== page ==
What will this Japanese maple look like in autumn? I can not predict. It would be nice if it held the premature color through autumn and defoliated on schedule in winter. It might defoliate as prematurely as it colored, leaving it bare part way through autumn. The bark could scald if too exposed while the sun is still high and warm. The weather will determine what happens next.

Mirror Plant

70510As the old fashioned larger mirror plant, Coprosma repens, fell out of favor through the 1990s, several more colorful varieties of a more compact species of mirror plant, Coprosma X kirkii, became popular. (The ‘X’ in the name indicates that it is actually a hybrid of two specie.) Without getting much more than two feet deep, it spreads out laterally like dense evergreen groundcover.

The color is not from bloom, but from the very glossy foliage. It can be variegated with white, gold, red, pink or bronze, or completely brownish bronze. Some varieties stay very shallow. Others can be shorn into low hedges like Japanese boxwood, only shorter. Although mirror plant does not mind partial shade, foliar density and color is best with full sun exposure and occasional watering.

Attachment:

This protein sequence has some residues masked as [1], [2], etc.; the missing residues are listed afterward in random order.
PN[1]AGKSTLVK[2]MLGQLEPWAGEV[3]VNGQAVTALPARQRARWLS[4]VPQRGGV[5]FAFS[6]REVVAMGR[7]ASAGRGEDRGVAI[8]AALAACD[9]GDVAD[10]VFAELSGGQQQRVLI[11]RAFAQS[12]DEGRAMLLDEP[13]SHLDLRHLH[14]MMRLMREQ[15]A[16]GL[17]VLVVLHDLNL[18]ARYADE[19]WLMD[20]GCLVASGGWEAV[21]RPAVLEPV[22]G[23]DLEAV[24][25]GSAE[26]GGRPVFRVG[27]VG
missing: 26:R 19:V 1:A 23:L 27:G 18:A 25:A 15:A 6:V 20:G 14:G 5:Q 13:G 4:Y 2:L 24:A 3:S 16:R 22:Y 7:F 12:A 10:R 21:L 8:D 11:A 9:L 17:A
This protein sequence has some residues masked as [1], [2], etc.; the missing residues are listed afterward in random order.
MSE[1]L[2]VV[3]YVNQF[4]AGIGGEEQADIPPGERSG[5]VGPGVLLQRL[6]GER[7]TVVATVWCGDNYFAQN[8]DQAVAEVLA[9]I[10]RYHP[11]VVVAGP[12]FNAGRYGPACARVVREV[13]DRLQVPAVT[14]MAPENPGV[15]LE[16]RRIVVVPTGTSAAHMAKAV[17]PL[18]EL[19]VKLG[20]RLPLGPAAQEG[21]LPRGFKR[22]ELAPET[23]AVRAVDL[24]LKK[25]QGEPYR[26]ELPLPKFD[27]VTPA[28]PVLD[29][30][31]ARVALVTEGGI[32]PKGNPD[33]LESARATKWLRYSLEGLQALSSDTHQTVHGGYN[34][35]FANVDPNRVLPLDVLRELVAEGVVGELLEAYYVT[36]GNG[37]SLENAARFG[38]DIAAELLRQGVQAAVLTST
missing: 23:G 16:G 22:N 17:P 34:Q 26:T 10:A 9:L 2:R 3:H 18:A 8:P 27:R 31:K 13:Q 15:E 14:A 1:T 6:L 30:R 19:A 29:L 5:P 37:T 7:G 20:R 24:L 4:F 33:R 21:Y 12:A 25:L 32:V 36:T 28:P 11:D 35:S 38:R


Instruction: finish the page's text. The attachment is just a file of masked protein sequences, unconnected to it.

Most modern varieties are known by their cultivar names, without their specie names. For example, Coprosma ‘Tequila Sunrise’ lacks the species name of ‘X kirkii‘. Such omissions might be the result of confusing hybridization with Coprosma repens, for rounder leaves. In other words, some cultivars may be of ‘questionable parentage’. Some are just dwarf cultivars of coprosma repens.

Foliage Shows Its True Colors

70510thumbFlowers were originally colorful only to attract pollinators. Breeding has improved the color and quality of many garden varieties of flowers, to make them more appealing to the people who grow them. Some have been bred so extensively that they are sterile, which defeats the original function of flowers. Now their function is merely to look good in the garden. Improvements are relative.

Foliage is green because it is photosynthetic. Chlorophyll, which is necessary for photosynthesis, happens to be green. Yellow, red, blue, purple, bronze, gray and variegated foliage might not be as efficient at photosynthesis as green foliage, but can be appealing in home gardens. Many plants with colored foliage are inferior to their greener counterparts, but are somehow more popular.